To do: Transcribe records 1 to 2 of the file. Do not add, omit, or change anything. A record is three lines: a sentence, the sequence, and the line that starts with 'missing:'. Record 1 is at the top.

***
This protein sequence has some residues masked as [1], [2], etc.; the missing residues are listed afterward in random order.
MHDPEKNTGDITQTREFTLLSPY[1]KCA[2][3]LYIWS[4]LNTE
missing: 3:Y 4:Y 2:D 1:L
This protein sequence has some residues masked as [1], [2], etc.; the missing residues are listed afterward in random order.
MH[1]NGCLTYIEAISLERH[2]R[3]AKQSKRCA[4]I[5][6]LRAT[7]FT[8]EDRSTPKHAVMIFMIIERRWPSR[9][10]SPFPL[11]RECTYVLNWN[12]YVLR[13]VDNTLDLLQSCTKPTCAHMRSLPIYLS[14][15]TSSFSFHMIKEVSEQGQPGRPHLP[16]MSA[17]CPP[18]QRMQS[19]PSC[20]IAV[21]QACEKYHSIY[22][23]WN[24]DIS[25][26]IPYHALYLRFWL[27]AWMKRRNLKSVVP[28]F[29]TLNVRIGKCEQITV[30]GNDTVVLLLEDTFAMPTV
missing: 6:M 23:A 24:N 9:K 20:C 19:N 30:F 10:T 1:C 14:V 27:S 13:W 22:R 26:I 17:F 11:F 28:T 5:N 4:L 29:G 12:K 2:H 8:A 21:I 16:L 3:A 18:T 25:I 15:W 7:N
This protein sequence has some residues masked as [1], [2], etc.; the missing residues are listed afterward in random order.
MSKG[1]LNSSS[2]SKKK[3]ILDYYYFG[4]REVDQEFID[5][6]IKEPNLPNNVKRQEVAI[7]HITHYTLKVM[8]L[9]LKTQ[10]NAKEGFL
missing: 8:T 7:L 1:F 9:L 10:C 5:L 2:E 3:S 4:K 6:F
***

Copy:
This protein sequence has some residues masked as [1], [2], etc.; the missing residues are listed afterward in random order.
MHDPEKNTGDITQTREFTLLSPY[1]KCA[2][3]LYIWS[4]LNTE
missing: 3:Y 4:Y 2:D 1:L
This protein sequence has some residues masked as [1], [2], etc.; the missing residues are listed afterward in random order.
MH[1]NGCLTYIEAISLERH[2]R[3]AKQSKRCA[4]I[5][6]LRAT[7]FT[8]EDRSTPKHAVMIFMIIERRWPSR[9][10]SPFPL[11]RECTYVLNWN[12]YVLR[13]VDNTLDLLQSCTKPTCAHMRSLPIYLS[14][15]TSSFSFHMIKEVSEQGQPGRPHLP[16]MSA[17]CPP[18]QRMQS[19]PSC[20]IAV[21]QACEKYHSIY[22][23]WN[24]DIS[25][26]IPYHALYLRFWL[27]AWMKRRNLKSVVP[28]F[29]TLNVRIGKCEQITV[30]GNDTVVLLLEDTFAMPTV
missing: 6:M 23:A 24:N 9:K 20:C 19:N 30:F 10:T 1:C 14:V 27:S 13:W 22:R 26:I 17:F 11:F 28:T 5:N 4:L 29:G 12:K 2:H 8:A 21:I 16:L 3:A 18:T 25:I 15:W 7:N